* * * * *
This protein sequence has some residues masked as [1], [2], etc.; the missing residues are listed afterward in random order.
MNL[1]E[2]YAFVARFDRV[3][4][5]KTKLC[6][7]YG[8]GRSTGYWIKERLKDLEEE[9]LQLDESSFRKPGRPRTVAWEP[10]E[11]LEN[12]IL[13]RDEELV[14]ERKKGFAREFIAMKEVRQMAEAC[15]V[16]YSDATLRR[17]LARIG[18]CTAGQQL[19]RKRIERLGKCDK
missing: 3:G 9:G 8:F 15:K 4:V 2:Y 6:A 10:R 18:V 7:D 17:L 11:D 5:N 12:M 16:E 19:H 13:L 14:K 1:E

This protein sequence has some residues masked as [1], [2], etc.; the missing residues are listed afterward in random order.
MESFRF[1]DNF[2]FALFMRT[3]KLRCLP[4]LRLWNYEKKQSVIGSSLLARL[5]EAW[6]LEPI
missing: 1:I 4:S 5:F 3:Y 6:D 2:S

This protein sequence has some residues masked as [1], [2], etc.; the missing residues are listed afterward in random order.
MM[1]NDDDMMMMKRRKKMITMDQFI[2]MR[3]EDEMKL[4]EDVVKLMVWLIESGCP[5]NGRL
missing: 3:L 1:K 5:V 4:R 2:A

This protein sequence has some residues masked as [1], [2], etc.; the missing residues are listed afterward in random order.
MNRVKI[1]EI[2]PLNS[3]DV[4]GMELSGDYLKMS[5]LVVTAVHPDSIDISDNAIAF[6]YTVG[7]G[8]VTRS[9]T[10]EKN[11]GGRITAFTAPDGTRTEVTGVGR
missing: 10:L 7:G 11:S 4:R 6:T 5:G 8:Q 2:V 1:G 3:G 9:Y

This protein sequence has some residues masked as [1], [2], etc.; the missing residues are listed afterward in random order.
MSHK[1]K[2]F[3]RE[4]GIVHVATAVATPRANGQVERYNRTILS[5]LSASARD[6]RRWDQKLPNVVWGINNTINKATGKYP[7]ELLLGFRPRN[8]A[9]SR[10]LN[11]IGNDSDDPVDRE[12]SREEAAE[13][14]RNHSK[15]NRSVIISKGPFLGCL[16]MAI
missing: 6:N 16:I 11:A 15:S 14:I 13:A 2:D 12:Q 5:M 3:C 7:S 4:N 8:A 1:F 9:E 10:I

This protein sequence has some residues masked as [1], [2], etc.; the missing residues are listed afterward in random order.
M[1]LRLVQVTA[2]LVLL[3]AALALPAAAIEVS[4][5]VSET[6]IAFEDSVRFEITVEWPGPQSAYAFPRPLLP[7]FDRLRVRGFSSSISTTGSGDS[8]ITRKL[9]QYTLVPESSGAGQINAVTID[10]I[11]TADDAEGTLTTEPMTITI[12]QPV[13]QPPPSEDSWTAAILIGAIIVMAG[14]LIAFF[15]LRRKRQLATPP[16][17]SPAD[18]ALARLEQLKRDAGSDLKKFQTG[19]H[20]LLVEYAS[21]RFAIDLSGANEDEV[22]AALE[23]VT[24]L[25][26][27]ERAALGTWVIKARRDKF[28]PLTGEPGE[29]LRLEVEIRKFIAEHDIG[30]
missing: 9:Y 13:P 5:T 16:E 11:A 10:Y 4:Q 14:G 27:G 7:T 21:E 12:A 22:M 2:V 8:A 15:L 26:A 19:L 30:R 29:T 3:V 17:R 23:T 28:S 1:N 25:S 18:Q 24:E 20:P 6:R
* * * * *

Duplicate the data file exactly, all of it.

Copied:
This protein sequence has some residues masked as [1], [2], etc.; the missing residues are listed afterward in random order.
MNL[1]E[2]YAFVARFDRV[3][4][5]KTKLC[6][7]YG[8]GRSTGYWIKERLKDLEEE[9]LQLDESSFRKPGRPRTVAWEP[10]E[11]LEN[12]IL[13]RDEELV[14]ERKKGFAREFIAMKEVRQMAEAC[15]V[16]YSDATLRR[17]LARIG[18]CTAGQQL[19]RKRIERLGKCDK
missing: 3:G 9:G 8:F 15:K 4:V 2:Y 6:A 10:R 18:V 7:D 17:L 11:D 5:N 12:M 16:E 19:H 13:L 14:K 1:E

This protein sequence has some residues masked as [1], [2], etc.; the missing residues are listed afterward in random order.
MESFRF[1]DNF[2]FALFMRT[3]KLRCLP[4]LRLWNYEKKQSVIGSSLLARL[5]EAW[6]LEPI
missing: 1:I 4:S 5:F 3:Y 6:D 2:S

This protein sequence has some residues masked as [1], [2], etc.; the missing residues are listed afterward in random order.
MM[1]NDDDMMMMKRRKKMITMDQFI[2]MR[3]EDEMKL[4]EDVVKLMVWLIESGCP[5]NGRL
missing: 3:L 1:K 5:V 4:R 2:A

This protein sequence has some residues masked as [1], [2], etc.; the missing residues are listed afterward in random order.
MNRVKI[1]EI[2]PLNS[3]DV[4]GMELSGDYLKMS[5]LVVTAVHPDSIDISDNAIAF[6]YTVG[7]G[8]VTRS[9]T[10]EKN[11]GGRITAFTAPDGTRTEVTGVGR
missing: 10:L 7:G 11:S 4:R 6:T 5:G 8:Q 2:V 1:G 3:G 9:Y

This protein sequence has some residues masked as [1], [2], etc.; the missing residues are listed afterward in random order.
MSHK[1]K[2]F[3]RE[4]GIVHVATAVATPRANGQVERYNRTILS[5]LSASARD[6]RRWDQKLPNVVWGINNTINKATGKYP[7]ELLLGFRPRN[8]A[9]SR[10]LN[11]IGNDSDDPVDRE[12]SREEAAE[13][14]RNHSK[15]NRSVIISKGPFLGCL[16]MAI
missing: 6:N 16:I 11:A 15:S 14:I 13:A 2:D 12:Q 5:M 3:C 7:S 4:N 8:A 1:F 9:E 10:I

This protein sequence has some residues masked as [1], [2], etc.; the missing residues are listed afterward in random order.
M[1]LRLVQVTA[2]LVLL[3]AALALPAAAIEVS[4][5]VSET[6]IAFEDSVRFEITVEWPGPQSAYAFPRPLLP[7]FDRLRVRGFSSSISTTGSGDS[8]ITRKL[9]QYTLVPESSGAGQINAVTID[10]I[11]TADDAEGTLTTEPMTITI[12]QPV[13]QPPPSEDSWTAAILIGAIIVMAG[14]LIAFF[15]LRRKRQLATPP[16][17]SPAD[18]ALARLEQLKRDAGSDLKKFQTG[19]H[20]LLVEYAS[21]RFAIDLSGANEDEV[22]AALE[23]VT[24]L[25][26][27]ERAALGTWVIKARRDKF[28]PLTGEPGE[29]LRLEVEIRKFIAEHDIG[30]
missing: 9:Y 13:P 5:T 16:E 11:A 10:Y 4:Q 14:G 27:G 7:T 21:E 12:A 22:M 2:V 8:A 15:L 26:A 19:L 30:R 29:T 3:V 17:R 23:T 28:S 1:N 25:S 18:Q 24:E 20:P 6:R